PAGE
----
Introduction: Angle Jungle is an award winning puzzle game built by a team of students at Carnegie Mellon University’s Entertainment Technology Center in 15 weeks for Pennsylvania’s Intermediate Unit 1. Angle Jungle has value to first graders and above, its primary purpose though is as a supplement for 4th to 6th graders learning basic geometry.
Platform: iOS | Time: 15 weeks | Role: Game Designer | Team Size: 4
Design Goal: The goal of the project was to achieve the following transformations in our target demographic:
Primary Transformation: Build familiarity with the angle by having players solve puzzles that use a mechanic that encodes the numeric and spatial representations of angles
Introduce positive and negative angles
Introduce clockwise and anticlockwise rotation
Introduce angles greater than 180 degrees
Build familiarity with the protractor tool
Design Challenges: We faced a number of design challenges during this project:
Protractor tool introduction
Finding an mechanic which made angles essential
Crafting fun and engaging puzzles
Crafting additional sources of motivation
My Contributions: As the game designer on the project I took the lead on directing our creative efforts. My efforts helped create a well received, fun, and engaging experience which made a good attempt to achieve our transformational goals. Other areas I made significant contributions in were:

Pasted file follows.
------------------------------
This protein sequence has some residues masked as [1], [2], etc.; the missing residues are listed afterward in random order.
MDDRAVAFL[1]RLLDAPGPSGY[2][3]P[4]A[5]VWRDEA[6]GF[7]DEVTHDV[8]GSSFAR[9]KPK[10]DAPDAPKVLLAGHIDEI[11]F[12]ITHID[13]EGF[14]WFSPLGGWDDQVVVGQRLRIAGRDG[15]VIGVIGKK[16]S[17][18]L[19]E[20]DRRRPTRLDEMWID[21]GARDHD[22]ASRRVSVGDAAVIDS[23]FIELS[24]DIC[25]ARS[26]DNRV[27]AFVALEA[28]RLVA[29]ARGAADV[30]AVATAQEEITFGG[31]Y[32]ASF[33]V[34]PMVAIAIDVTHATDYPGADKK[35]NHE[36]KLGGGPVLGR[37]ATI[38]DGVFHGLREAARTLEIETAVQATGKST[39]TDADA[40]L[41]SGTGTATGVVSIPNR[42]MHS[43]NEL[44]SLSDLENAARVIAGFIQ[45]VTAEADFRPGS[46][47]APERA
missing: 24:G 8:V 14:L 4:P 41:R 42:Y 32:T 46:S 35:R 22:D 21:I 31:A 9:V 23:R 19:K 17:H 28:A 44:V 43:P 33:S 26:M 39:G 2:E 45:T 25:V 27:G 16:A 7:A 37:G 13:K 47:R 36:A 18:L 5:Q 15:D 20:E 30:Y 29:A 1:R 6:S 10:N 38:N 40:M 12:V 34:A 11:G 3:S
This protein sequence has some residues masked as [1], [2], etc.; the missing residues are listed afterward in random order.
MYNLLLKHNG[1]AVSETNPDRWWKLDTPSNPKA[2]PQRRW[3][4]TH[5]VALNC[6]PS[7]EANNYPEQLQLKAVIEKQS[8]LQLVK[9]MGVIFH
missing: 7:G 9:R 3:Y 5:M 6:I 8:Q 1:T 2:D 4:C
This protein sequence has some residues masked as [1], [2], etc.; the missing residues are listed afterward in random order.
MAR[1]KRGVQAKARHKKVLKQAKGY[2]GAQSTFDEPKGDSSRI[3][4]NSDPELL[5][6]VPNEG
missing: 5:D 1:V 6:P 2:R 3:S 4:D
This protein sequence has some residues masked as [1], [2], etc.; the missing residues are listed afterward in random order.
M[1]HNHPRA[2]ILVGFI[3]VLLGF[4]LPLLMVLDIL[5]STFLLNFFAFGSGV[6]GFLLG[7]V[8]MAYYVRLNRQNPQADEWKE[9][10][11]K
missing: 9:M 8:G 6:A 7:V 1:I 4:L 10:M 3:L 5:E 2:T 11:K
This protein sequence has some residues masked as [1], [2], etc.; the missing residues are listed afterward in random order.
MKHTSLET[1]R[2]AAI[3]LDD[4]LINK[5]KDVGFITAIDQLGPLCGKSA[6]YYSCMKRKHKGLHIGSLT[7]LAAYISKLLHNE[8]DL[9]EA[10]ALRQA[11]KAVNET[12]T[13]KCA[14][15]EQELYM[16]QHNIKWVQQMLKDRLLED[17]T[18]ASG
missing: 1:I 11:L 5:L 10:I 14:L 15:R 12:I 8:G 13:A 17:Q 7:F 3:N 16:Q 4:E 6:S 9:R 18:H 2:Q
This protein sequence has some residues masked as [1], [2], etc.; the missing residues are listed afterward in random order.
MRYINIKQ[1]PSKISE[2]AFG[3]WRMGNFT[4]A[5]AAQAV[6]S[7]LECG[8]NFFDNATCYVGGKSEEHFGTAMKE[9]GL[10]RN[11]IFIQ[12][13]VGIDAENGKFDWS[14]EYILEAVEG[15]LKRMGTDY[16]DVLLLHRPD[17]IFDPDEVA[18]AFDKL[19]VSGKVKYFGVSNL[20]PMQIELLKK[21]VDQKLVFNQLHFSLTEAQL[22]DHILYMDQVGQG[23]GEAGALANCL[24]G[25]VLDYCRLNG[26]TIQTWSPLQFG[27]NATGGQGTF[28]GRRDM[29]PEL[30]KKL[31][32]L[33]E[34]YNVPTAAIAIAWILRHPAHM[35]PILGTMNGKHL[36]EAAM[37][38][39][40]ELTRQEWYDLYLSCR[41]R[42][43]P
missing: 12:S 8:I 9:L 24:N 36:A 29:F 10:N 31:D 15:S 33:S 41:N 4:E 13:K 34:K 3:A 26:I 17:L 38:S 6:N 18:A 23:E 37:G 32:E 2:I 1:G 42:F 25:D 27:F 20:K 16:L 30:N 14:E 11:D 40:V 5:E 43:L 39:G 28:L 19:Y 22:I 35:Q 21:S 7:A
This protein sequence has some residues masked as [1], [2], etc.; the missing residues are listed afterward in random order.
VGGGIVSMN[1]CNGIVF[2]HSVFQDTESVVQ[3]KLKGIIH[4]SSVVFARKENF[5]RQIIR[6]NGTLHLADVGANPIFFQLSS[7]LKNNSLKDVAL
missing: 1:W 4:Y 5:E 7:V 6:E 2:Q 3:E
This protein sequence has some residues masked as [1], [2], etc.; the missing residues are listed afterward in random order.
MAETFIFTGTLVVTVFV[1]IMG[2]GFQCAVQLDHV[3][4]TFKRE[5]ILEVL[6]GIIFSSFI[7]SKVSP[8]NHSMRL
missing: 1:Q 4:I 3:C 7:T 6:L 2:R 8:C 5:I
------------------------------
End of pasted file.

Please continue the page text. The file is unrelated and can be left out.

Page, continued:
An ideation process that created the main mechanic of the game
In this article I will chronicle my design process in creating Angle Jungle an award winning transformational puzzle. Then how I went creating the puzzles within the experience, and finally lessons learned.
Angle Jungle is an award winning educational puzzle game for fourth to sixth graders studying geometry. At the start of development our requirements were up in the air. Following discussions with our client we settled on the following objectives:
From our paper prototypes, we choose to refine two based on feedback.
In parallel we began the process of creating digital prototypes based off these paper prototypes.
Our breakthrough moment came when Jesse Schell, a faculty member at the ETC, posed to us that though these games used angles, both could be played without thinking about angles. We needed to make an angles essential experience. This priceless notion lead us to create Angle Jungle’s progenitor which we called Treasure Hunter.
Treasure Hunters mechanic encoded the relationship between the numeric and spatial representation of angles. This was achieved by having players use numeric representations to create spatial representations in-order to solve a puzzle. We believed this embodied a system where angles were essential. We then began refining Treasure Hunter.